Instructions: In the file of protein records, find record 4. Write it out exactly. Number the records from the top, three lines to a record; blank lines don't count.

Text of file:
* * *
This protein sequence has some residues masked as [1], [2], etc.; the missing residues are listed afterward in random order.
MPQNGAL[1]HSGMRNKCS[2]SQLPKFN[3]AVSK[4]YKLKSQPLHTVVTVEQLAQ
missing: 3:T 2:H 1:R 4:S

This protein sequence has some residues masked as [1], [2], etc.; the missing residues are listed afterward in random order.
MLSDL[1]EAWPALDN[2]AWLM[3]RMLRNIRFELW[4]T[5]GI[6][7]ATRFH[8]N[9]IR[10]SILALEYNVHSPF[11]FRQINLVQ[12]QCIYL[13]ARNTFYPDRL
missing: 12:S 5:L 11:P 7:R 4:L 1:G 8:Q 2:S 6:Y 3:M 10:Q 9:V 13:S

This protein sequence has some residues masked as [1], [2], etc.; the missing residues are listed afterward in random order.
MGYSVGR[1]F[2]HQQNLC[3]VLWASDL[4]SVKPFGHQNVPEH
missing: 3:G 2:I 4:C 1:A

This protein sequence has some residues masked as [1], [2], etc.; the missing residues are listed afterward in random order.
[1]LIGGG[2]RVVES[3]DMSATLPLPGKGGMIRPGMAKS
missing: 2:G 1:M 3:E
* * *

This protein sequence has some residues masked as [1], [2], etc.; the missing residues are listed afterward in random order.
[1]LIGGG[2]RVVES[3]DMSATLPLPGKGGMIRPGMAKS
missing: 2:G 1:M 3:E